A few weeks after the fall of Saddam Hussein’s regime, and even as his supporters continue to carry out sporadic actions against American outposts, the reconstruction process is gradually beginning. In the two major cities of Mossul and Kirkuk, basic services like water and electricity have rapidly been re-established, while schools, universities and hospitals re-opened as from the beginning of May. Petrol supplies, which raised serious problems because of the sabotage of certain oil producing installations by Baathist militia, have gradually improved thanks, in particular, to imports from Turkey.
Most of the towns of the Shiite South have also been able to restore, at least partially, they basic services. On the other hand, in Baghdad and Basra, where the destruction, looting and sabotage have been most intense, things age advancing more slowly, and this slowness angers part of the population. This discontent is amplified by the draconian “deBaathification” measures taken by the new American civil administrator, former ambassador Paul Bremer. This man, after publishing a decree banning the Baath Party and excluding some 20 to 30 thousand of its active members from any kind of public employment, went on to dissolve the Iraqi Army. All militias are henceforth banned and all Iraqis are called upon to hand any weapons they possess over to the authorities.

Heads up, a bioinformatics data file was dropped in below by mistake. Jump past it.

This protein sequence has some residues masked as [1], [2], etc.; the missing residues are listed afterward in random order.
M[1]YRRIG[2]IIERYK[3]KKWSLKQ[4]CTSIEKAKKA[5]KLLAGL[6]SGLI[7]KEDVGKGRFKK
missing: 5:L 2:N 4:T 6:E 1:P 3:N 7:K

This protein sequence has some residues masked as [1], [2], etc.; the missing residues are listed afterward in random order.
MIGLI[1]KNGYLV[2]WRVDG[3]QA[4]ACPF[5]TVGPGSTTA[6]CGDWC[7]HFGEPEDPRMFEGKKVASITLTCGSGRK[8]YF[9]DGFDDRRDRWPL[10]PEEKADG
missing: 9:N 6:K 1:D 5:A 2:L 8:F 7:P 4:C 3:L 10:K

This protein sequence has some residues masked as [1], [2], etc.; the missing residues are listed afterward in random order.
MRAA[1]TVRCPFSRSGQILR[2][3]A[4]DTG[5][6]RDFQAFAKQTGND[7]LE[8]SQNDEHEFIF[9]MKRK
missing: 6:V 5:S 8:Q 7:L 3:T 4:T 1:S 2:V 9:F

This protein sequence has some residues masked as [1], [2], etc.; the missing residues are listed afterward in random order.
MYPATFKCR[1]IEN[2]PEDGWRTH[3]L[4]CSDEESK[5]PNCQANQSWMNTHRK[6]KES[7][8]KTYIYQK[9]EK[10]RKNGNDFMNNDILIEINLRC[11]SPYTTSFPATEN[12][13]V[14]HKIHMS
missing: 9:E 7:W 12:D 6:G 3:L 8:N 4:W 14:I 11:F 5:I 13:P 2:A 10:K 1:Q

While many Iraqis approved of the banning of the dictatorial Baath Party they were worried at the loss of earning of the hundreds of thousands of officers and men of the now dissolved regular army. In a country where 60% of the population is now dependent on charity for survival, the wages (miserable as they were) of all these men helped their families to live. Indeed, under pressure of public opinion, the provisional American administration decided to continue paying the wages of the officers and making a once for all grant to the demobilised soldiers. As for the police, 85% of them have been recruited after intensive courses that include observing democratic procedures and human rights. They have been given the task of maintaining public order. … In education, the purges were limited to senior officials and Baath party political commissioners. The other teachers have had their employment contracts renewed, with an increase in salary from 6 or 7 dollars a month to $60. This raising of the status of teachers has encouraged many retired teachers as well as some members of the liberal professions, to apply for jobs in the national education service. The renewal of classes enabled the end of year exams to take place normally. A variety of educational commissions are working over time to prepare new textbooks, without the hitherto obligatory pictures and praises of the fallen dictator, to be ready for the new school year in September.